Check with your local building code and your insurance company for details.
There's a big difference between wire requirements in-wall vs. in the 'plenum' air spaces... Certainly check your local codes, but I would be shocked to hear that plenum ratings were required for any residential, non-plenum uses...

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post #9 of 17 Old 07-21-2018, 10:09 AM
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There's a big difference between wire requirements in-wall vs. in the 'plenum' air spaces... Certainly check your local codes, but I would be shocked to hear that plenum ratings were required for any residential, non-plenum uses...
You especially need to check with your insurance company. If, God forbid, you should actually have a fire, it'd be unfortunate if they voided your policy because you used un-approved cables.

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post #10 of 17 Old 07-21-2018, 10:20 AM
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You especially need to check with your insurance company. If, God forbid, you should actually have a fire, it'd be unfortunate if they voided your policy because you used un-approved cables.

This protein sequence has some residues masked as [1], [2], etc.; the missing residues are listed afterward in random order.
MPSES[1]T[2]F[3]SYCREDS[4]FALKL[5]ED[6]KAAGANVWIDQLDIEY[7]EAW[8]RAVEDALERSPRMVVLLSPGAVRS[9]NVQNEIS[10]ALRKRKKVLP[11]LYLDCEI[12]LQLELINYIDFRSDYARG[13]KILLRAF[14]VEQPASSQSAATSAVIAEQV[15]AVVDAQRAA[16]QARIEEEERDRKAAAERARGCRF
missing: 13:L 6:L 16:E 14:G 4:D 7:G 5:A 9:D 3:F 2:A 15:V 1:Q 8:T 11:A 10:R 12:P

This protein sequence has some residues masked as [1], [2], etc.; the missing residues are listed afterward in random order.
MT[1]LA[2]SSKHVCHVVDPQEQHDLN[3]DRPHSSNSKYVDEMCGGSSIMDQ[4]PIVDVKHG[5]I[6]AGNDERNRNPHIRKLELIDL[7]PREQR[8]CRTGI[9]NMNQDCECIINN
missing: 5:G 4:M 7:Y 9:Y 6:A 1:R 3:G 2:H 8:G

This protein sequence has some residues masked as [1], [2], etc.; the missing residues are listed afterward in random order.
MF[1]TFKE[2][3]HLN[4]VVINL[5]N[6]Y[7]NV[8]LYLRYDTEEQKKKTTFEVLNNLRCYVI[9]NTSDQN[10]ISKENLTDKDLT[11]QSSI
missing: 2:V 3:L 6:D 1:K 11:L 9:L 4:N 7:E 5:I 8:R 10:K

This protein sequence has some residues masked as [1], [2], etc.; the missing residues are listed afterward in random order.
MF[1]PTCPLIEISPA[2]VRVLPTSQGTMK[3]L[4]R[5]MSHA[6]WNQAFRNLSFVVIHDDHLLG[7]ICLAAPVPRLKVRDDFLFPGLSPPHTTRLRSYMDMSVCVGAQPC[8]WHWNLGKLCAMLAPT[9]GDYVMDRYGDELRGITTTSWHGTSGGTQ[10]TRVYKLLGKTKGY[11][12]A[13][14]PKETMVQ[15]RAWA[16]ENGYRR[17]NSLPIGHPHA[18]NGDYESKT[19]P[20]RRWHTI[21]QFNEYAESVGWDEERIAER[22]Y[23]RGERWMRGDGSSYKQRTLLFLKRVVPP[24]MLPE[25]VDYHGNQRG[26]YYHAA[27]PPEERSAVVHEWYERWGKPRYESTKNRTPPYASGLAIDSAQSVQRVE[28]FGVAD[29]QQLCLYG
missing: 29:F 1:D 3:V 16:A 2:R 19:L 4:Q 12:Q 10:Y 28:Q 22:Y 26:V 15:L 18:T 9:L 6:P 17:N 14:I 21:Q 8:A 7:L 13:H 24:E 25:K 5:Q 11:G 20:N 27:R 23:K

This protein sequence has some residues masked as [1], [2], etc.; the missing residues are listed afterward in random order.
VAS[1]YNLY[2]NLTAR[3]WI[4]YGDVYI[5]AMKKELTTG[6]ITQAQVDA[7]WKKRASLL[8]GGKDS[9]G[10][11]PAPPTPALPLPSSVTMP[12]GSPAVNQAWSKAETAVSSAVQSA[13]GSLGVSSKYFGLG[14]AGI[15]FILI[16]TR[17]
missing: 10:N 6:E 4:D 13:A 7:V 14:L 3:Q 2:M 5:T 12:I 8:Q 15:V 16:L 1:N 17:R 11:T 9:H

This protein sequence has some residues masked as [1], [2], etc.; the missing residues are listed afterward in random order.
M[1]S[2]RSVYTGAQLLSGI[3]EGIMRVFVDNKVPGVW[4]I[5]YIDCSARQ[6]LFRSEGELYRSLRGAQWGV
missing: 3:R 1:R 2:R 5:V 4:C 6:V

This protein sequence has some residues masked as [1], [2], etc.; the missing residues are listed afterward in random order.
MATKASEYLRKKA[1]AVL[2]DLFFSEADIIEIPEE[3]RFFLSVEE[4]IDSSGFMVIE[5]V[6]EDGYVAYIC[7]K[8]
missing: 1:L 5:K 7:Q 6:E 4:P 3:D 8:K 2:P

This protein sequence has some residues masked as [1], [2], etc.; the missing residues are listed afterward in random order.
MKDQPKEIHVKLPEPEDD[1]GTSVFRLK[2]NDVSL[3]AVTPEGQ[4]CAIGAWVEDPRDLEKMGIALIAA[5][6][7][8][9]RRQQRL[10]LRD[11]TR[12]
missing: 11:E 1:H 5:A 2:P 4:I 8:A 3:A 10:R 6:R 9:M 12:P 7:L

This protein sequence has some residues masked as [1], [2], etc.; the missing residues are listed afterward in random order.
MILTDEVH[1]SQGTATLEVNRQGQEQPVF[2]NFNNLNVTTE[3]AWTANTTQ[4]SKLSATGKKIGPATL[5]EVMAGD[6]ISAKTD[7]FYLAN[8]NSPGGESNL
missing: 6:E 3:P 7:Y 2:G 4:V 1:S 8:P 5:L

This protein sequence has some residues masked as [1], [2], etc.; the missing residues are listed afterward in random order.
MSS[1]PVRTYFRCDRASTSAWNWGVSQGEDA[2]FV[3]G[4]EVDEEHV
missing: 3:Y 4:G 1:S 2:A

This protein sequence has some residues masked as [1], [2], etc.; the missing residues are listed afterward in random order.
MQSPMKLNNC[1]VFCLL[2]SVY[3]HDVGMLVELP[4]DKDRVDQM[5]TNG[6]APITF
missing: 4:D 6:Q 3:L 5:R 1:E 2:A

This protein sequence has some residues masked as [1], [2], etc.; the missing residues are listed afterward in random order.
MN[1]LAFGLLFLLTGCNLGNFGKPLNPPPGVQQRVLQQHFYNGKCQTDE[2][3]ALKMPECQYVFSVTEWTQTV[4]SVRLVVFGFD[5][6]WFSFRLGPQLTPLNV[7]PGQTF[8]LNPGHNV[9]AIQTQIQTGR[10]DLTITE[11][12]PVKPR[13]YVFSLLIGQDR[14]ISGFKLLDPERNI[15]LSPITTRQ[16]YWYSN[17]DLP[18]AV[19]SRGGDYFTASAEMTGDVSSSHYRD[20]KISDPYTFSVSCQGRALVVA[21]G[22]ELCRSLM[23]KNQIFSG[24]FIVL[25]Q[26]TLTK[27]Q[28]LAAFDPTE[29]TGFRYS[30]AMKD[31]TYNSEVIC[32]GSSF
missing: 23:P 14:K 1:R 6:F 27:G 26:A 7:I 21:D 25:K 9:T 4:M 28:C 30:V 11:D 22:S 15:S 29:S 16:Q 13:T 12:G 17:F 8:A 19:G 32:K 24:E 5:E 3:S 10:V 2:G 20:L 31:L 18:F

Ok, sure, but are there actually cases of this? I mean, PVC-jacketed Romex is everywhere (how could that possibly be ok? If there's a fire in the wall, certainly the romex is more likely to be "involved" than a cat5 wire), and why would PVC-jacketed (non-plenum-rated) "in wall rated" cables even be on the market if that was the case???

Huge difference in the price of plenum-rated materials, I'd hate for folks to spend 2x or more on wire and likely cut back on the number of runs they get (or just waste a lot of money). I'm sorry, but this is an pretty big claim and I'd like to hear some evidence. If it's true, then a lot of people need to be educated!

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post #11 of 17 Old 07-21-2018, 10:23 AM
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Originally Posted by jautor View Post